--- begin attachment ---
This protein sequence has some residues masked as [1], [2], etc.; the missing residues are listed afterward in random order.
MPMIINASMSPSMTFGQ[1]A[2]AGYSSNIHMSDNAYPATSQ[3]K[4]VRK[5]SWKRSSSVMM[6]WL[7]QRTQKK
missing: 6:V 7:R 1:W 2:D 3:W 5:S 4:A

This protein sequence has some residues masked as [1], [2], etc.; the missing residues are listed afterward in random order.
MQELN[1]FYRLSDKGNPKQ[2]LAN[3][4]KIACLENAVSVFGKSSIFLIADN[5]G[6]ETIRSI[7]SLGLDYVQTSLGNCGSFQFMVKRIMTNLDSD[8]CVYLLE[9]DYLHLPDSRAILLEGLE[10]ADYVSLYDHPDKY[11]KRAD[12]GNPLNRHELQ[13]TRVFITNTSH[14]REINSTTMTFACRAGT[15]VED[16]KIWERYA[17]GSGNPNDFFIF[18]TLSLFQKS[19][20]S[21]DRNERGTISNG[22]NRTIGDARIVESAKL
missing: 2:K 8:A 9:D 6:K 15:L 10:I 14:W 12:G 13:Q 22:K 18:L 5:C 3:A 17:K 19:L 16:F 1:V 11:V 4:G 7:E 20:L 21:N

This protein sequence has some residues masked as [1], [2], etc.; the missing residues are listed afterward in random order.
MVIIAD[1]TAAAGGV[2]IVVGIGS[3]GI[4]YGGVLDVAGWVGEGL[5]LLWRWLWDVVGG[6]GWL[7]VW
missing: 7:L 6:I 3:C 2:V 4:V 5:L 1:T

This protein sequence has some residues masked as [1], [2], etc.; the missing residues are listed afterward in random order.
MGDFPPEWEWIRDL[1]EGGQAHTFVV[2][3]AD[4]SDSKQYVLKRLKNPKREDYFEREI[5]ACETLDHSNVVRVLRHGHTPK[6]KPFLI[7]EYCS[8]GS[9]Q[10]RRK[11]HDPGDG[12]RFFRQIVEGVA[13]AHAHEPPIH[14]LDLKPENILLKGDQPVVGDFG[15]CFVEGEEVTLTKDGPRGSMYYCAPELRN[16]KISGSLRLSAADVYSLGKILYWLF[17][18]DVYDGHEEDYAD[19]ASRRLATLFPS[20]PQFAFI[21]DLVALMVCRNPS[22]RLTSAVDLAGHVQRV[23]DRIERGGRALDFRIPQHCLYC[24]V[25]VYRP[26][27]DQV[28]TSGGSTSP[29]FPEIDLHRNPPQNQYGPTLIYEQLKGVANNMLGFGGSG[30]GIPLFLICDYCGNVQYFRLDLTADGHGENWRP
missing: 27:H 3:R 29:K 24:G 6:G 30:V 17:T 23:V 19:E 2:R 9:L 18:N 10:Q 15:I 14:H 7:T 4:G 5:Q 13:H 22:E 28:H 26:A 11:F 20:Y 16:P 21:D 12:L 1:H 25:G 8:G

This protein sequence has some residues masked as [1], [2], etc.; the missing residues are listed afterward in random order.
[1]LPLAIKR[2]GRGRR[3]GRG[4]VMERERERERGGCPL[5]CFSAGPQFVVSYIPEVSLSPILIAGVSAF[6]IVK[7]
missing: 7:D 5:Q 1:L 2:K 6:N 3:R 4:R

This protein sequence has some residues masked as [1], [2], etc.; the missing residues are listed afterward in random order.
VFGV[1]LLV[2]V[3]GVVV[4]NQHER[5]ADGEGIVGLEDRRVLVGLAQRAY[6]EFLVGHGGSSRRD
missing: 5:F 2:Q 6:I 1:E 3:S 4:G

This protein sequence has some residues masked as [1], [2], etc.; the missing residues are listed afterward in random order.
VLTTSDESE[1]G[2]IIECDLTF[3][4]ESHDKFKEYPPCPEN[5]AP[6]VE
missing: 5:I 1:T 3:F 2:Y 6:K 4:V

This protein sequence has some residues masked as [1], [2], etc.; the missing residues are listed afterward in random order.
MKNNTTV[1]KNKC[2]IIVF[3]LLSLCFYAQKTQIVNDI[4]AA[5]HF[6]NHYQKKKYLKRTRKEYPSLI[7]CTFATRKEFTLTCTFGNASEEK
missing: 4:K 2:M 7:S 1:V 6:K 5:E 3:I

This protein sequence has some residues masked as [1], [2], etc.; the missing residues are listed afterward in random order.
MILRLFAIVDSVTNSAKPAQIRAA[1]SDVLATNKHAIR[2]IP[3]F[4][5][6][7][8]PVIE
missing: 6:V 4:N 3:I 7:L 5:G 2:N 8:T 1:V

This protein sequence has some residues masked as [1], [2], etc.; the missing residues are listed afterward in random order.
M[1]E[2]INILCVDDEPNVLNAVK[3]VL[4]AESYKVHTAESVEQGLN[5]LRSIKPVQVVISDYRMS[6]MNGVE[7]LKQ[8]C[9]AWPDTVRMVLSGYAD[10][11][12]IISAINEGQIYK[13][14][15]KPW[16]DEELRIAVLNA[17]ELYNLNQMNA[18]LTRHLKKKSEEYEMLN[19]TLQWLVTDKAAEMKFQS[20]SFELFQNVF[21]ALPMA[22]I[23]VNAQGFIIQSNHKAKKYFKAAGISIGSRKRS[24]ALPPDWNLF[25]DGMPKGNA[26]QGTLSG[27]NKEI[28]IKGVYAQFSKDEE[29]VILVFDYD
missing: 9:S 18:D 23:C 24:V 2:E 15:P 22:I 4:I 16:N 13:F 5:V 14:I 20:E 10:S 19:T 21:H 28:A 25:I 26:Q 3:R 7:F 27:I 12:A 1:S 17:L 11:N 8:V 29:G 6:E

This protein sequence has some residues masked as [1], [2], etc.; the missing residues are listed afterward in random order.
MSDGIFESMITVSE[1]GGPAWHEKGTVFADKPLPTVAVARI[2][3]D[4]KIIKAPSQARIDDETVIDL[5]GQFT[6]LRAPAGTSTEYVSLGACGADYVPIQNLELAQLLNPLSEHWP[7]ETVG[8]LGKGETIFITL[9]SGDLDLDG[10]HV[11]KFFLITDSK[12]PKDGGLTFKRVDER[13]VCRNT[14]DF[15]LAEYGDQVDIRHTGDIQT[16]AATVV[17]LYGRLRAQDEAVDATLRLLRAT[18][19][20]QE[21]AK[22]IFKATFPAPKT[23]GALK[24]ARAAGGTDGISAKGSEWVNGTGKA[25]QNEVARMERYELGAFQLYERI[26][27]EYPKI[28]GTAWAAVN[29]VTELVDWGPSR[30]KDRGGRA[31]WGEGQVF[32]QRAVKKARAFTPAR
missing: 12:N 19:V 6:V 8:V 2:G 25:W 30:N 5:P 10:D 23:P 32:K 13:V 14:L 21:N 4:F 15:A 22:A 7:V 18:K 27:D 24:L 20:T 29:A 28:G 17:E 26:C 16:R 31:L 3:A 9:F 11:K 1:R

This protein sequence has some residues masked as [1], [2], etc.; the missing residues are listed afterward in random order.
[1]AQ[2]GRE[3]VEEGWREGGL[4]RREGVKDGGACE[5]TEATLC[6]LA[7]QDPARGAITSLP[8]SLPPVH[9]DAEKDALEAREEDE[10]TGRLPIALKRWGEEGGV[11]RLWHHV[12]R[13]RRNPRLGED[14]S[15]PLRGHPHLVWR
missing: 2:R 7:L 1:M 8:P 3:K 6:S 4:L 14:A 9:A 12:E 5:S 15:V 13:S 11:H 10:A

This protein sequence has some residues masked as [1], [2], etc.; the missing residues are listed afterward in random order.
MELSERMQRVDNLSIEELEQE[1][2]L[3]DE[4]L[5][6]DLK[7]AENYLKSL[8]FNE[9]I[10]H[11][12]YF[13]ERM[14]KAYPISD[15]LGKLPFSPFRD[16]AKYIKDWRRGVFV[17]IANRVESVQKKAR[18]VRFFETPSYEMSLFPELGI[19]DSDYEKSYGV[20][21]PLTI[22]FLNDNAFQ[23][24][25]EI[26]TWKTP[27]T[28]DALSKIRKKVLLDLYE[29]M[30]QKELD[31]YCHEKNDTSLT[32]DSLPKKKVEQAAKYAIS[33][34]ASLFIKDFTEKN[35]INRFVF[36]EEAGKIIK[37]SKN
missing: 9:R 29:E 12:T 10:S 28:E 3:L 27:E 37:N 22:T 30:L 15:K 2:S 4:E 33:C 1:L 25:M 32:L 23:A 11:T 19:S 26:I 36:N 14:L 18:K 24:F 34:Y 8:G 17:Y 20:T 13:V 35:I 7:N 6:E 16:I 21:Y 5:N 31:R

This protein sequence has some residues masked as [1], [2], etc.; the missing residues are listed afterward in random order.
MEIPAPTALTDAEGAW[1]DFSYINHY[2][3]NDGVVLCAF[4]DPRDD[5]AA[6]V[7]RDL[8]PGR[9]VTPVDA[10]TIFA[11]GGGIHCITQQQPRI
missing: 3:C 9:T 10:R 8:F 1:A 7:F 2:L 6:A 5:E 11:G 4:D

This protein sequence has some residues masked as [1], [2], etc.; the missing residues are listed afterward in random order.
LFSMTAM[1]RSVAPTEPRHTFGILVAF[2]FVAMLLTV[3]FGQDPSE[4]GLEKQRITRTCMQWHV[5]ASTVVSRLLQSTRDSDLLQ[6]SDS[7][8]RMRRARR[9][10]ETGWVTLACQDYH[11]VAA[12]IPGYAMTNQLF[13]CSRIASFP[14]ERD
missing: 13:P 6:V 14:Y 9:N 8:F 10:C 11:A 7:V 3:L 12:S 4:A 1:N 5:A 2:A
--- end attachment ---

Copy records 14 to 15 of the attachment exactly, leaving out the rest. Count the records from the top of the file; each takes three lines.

This protein sequence has some residues masked as [1], [2], etc.; the missing residues are listed afterward in random order.
MEIPAPTALTDAEGAW[1]DFSYINHY[2][3]NDGVVLCAF[4]DPRDD[5]AA[6]V[7]RDL[8]PGR[9]VTPVDA[10]TIFA[11]GGGIHCITQQQPRI
missing: 3:C 9:T 10:R 8:F 1:A 7:F 2:L 6:A 5:E 11:G 4:D

This protein sequence has some residues masked as [1], [2], etc.; the missing residues are listed afterward in random order.
LFSMTAM[1]RSVAPTEPRHTFGILVAF[2]FVAMLLTV[3]FGQDPSE[4]GLEKQRITRTCMQWHV[5]ASTVVSRLLQSTRDSDLLQ[6]SDS[7][8]RMRRARR[9][10]ETGWVTLACQDYH[11]VAA[12]IPGYAMTNQLF[13]CSRIASFP[14]ERD
missing: 13:P 6:V 14:Y 9:N 8:F 10:C 11:A 7:V 3:L 12:S 4:A 1:N 5:A 2:A